That is the entirety of my line of reasoning behind reviewing Kawai Complex right now. 😉
Full name: The Kawai Complex Guide to Manors and Hostel Behavior. No need to wonder why it has a nickname.
Kawai Complex is… I believe the term is shojo anime? This is one sort of term I’ve never properly mastered. Anyway, it mainly follows a high school boy and girl, with some colorful supporting characters added in, with the question of if they’ll ever couple up. It’s thirteen episodes long, and it fails to answer the question.
Have I ever mentioned my pet peeve of unfinished stories?
The premise is that Kazunari Usa had more interesting times in junior high than he ever wants to have again, due to some weirdos he was regrettably associated with, so he moves into an old-style complex, only to be beset by yet more weirdos that put the old ones to shame in their weirdness. On the bright side, there’s Ritsu Kawai, a girl who goes to the same school as him and now living under the same roof, an overwhelming bookworm, mostly quiet and reluctant to socialize, and oh so very easy on the eyes. One instant, and, in the words of Baloo, “He’s hooked.”
The other residents, of course, are completely aware the their most junior roommate is over the moon for her. The only other guy in the complex doesn’t come down one way or the other (he’s too busy indulging in his masochistic nature to really do that anyway). The sweet old lady who runs the place, on behalf of Ritsu’s mother, who actually owns it, doesn’t interfere, but does offer quite a bit of wisdom to the kids in need of it. Now, the other two residents, a busty drunk and a manipulative master of make-up, they would love to squash this potential romance (they have issues), if not for the landlady’s ability to manage everyone so well.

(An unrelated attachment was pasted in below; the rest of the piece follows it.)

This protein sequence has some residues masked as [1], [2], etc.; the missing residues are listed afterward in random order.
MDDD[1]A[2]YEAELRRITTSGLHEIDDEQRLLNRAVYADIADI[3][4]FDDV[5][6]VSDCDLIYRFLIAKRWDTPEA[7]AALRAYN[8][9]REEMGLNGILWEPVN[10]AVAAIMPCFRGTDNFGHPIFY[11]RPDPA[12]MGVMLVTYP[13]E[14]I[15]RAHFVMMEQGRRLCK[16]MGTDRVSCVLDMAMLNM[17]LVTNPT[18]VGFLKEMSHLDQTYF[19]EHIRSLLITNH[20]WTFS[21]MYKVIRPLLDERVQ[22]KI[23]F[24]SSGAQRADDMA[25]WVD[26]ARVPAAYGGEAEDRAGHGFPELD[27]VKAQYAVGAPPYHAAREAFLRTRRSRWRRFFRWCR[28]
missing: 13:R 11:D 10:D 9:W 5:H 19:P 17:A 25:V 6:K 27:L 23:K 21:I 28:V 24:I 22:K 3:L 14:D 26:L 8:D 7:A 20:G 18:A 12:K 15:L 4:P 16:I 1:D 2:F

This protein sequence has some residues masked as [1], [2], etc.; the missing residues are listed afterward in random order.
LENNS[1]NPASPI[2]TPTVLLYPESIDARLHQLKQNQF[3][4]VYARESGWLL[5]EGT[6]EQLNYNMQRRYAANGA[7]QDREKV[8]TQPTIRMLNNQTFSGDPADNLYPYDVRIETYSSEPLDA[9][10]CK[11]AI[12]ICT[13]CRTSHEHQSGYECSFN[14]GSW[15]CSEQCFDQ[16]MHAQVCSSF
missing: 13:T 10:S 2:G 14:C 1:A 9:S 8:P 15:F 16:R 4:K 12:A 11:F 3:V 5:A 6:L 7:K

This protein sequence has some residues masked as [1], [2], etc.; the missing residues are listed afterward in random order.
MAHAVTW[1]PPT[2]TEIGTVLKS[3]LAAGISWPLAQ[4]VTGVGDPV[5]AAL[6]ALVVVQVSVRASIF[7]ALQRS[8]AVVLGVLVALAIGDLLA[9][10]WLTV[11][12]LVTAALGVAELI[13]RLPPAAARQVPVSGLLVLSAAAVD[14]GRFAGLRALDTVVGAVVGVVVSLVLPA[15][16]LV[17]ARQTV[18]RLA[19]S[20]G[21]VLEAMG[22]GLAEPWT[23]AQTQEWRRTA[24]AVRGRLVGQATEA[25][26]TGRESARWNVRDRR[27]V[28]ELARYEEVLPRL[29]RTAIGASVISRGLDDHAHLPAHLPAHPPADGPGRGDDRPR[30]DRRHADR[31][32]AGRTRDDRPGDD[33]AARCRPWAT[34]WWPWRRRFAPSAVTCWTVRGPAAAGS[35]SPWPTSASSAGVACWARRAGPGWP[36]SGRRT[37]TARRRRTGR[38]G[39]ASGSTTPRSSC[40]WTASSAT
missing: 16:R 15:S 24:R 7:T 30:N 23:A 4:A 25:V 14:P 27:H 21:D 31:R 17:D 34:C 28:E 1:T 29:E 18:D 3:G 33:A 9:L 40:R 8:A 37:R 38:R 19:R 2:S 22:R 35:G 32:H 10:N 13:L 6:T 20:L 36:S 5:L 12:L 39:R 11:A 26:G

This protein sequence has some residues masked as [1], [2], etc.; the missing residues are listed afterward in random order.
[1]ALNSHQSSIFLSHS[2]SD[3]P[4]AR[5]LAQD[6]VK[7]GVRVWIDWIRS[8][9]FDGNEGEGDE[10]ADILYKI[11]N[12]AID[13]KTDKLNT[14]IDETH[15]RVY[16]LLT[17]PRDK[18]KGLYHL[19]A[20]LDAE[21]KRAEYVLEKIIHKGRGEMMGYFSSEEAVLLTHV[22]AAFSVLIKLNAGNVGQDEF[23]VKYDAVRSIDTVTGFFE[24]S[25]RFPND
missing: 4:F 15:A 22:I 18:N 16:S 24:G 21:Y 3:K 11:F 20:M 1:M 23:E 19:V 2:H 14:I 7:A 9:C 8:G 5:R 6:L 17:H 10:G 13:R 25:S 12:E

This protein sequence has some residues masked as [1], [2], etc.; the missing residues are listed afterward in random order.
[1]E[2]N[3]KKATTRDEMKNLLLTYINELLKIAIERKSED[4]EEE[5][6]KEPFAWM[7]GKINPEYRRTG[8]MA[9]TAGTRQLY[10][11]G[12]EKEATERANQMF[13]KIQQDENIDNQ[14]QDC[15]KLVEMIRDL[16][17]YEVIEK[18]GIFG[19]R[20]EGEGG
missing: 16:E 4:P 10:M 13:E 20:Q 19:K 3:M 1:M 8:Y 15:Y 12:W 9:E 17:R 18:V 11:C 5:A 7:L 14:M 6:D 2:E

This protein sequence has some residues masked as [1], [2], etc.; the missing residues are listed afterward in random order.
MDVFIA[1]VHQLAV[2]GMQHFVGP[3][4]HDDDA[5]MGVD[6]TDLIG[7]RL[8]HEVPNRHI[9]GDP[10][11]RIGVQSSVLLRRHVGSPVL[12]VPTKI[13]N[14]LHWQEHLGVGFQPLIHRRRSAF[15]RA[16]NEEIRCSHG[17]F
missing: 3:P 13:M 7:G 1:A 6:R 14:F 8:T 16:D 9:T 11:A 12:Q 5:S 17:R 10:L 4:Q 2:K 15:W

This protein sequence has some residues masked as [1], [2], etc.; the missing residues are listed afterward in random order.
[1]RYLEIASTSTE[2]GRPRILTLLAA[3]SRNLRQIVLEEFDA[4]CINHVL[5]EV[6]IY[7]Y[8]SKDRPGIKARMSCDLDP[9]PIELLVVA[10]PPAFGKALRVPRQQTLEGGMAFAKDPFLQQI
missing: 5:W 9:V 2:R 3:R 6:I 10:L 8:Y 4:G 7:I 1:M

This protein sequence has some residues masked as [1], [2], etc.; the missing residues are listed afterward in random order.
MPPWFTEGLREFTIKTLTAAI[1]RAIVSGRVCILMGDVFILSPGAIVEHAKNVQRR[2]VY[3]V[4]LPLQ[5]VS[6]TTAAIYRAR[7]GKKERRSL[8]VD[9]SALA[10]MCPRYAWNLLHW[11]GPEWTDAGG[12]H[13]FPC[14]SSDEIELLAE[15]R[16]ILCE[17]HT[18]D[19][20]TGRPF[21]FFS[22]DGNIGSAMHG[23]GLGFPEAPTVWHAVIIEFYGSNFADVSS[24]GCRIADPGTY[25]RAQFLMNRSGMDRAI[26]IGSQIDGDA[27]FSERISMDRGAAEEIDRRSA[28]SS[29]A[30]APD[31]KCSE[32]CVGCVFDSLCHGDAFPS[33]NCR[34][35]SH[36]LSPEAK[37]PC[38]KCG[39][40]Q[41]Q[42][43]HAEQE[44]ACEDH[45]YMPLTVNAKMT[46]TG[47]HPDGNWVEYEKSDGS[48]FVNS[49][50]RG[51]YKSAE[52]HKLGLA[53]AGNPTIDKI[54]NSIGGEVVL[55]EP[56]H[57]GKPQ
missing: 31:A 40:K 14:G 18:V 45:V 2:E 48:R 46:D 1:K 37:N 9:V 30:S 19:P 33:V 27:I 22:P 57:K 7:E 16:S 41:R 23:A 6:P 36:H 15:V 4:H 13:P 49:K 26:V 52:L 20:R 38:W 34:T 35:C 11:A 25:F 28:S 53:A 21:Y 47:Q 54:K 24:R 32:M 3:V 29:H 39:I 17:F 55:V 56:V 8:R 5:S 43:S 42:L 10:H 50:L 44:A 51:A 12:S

Yet, for all that this could-be love story gets a good portion of the attention at first, and lurks around throughout the entire series, it never really progresses. Indeed, there are a few smaller stories featuring the respective members of the cast in the lead role, but they all pretty much just fizzle out. Life just goes on, with very few lasting developments.
The entire show really feels like it’s only the beginning of something, and it doesn’t even leave off on much of a dramatic note. Almost nothing is resolved. In that sense, it’s really very disappointing.
Yet, it’s also pretty amusing! And occasionally touching, too! 🙂
The amusement, of course, comes from basically locking these weirdos up together and hilarity ensues. For the most part, weirdness included, there is something very human and eminently easy to relate to about most of these characters. They all have their endearing moments, some of them quite surprising. And despite how much grief they honestly give each other, they don’t go too far with it. Indeed, when the situation calls for it, they will happily and enthusiastically stand up for one another.
One of my favorite moments in all of anime, actually, was when Usa was being made fun of for spurious reasons by a bunch of idiots trying to make themselves look impressive. Then Ritsu steps in and shuts them up in an unusual display of assertiveness. The other two girls them immediately shower him with affection, further stupefying the raucous fools with a demonstration of female attention they can only dream of.
So, things aren’t actually so bad among the strange roommates. They actually look out for each other, and that camaraderie was quite endearing.
It is only unfortunate, really, that the anime has such a lackluster ending, as I mentioned. It feels like very little actually happens, especially in the latter few episodes. They could have easily built up a little more momentum, but it never happened. Oh well.
For the humor value, the endearing characters, and the potential that could have been, I like Kawai Complex. Not necessarily love, though that one scene will always be a favorite of mine, but I like it quite well.
Rating: 8 stars out of 10.